The face of things is beginning to shift. Like it or not, gaming is slowly pushing towards a future with a greater emphasis upon downloads and bandwidth than plastic cases and instruction booklets. Though the forced extinction of the disc is still a long way off, this generation is experiencing the birthing pains of the downloadable age.
Across the board, you can see developers and publishers testing the waters, seeing what consumers will snap up and what will be left to die in digital obscurity. Price points are being toyed with (Will they pay $15.00 for Braid? ), and it seems that every game that has hit the shelves in the last few months has been trailed by an extra chapter or level just a few weeks after launch (which we'll get into later) .
As gamers, this makes for an exciting time. The notion that our games could be given new life on a fairly regular basis should certainly appeal to the adventurer in each of us. And not only that, but as the size of downloads grow, so will the catalogue of beloved titles of gaming's yesteryear. Will Total Annihilation surface? Heroes III ? Only time will tell.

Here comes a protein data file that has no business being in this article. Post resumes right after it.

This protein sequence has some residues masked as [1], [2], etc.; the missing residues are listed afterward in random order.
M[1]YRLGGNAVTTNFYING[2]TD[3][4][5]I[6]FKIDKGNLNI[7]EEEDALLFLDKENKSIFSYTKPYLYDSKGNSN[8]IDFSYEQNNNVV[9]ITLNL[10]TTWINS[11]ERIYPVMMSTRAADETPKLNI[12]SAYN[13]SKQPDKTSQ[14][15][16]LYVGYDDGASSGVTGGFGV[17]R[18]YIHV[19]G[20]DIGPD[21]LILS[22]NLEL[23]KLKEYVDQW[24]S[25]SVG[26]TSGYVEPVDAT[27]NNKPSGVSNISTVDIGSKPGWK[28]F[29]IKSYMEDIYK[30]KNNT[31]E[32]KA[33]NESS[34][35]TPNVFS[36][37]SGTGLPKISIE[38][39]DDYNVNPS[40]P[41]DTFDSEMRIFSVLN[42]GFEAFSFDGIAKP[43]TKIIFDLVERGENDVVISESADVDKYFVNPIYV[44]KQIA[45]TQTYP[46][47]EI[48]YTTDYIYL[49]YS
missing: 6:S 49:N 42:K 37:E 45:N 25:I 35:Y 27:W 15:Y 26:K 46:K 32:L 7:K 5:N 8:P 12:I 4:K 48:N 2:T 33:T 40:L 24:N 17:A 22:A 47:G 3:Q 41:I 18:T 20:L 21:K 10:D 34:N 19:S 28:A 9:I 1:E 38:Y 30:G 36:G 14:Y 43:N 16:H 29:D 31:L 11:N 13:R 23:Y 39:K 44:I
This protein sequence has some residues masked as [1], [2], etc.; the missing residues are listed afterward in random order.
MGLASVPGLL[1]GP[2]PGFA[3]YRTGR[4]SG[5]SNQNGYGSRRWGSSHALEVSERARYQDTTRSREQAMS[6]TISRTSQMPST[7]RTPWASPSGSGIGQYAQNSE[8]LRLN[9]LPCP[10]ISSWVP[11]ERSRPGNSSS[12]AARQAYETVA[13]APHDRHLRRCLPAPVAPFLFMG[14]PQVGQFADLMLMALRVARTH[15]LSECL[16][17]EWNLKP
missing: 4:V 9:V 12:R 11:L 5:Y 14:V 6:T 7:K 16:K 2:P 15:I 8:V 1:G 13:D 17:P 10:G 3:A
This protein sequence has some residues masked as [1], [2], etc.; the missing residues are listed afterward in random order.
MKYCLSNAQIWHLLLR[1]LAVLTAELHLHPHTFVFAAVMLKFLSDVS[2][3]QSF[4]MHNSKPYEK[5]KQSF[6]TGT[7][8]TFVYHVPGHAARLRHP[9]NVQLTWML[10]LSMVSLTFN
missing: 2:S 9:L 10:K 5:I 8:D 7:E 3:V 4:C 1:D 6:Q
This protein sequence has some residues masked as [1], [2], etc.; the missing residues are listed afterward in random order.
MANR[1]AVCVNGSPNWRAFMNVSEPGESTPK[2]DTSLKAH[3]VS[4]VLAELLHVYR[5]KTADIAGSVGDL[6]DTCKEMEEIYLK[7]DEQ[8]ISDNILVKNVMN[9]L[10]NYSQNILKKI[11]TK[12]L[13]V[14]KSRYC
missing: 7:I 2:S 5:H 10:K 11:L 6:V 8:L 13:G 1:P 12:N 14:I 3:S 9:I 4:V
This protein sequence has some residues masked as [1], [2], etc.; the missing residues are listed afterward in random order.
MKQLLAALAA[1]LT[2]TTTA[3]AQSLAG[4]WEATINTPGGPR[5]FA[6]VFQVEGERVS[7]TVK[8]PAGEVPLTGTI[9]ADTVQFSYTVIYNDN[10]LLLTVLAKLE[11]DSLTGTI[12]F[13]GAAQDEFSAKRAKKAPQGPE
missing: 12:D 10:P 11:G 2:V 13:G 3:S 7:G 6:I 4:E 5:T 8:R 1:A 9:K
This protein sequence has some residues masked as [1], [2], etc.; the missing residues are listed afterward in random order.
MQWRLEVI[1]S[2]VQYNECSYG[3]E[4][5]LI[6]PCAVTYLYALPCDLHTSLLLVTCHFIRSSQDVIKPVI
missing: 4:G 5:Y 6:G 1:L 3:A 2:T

As thrilling as this time might be, it also presents us with an opportunity. Over the next few years, as the number of downloadable options grows exponentially, a lot of people are going to be paying attention to our reactions. What we choose to buy, and what we choose to ignore, will have a tremendous effect on what developers are willing to produce for us in the years to come.
ONE: DLC DONE RIGHT
If you haven't had the pleasure of playing it yet, you should really check out "The Lost and Damned." Yes, the twenty-dollar price tag may seem a little steep, but it is worth every penny. There are a few moments when the missions seem a tad formulaic, and the dialogue suffers a bit from Broken Love cliches, but there is also a great deal of fun to be had.
Not only is it (for DLC) an incredibly lengthy series of missions, it seems as though Rockstar tried to cram as many cut-scenes, activities, and action sequences as it could into the episode. And, for some odd reason, it is highly entertaining to play as a completely new character in the same backdrop as the old. All in all, TLAD is a solid example of content done right.
For your money, you get several hours of quality entertainment. The content wasn't simply phoned in. Rockstar took its time, got creative, and remembered that though a bottom line must be sought, gamers don't have to be taken advantage of in the process. And it has completely changed my concept of what DLC can be.
Now, compare this to the recent content offered by Bethesda for Fallout 3, and you encounter a problem. For ten bucks, you get an incredibly short, highly linear chapter. Sure, you get some neat do-dads at the endgame, but the whole thing felt like a Call of Duty B-side, right down to the "blow up the three artillery units" style objectives. I get it: it was aimed at the FPS crowd and not the RPG crowd, but the core gameplay is not designed that way. The controls tell me so.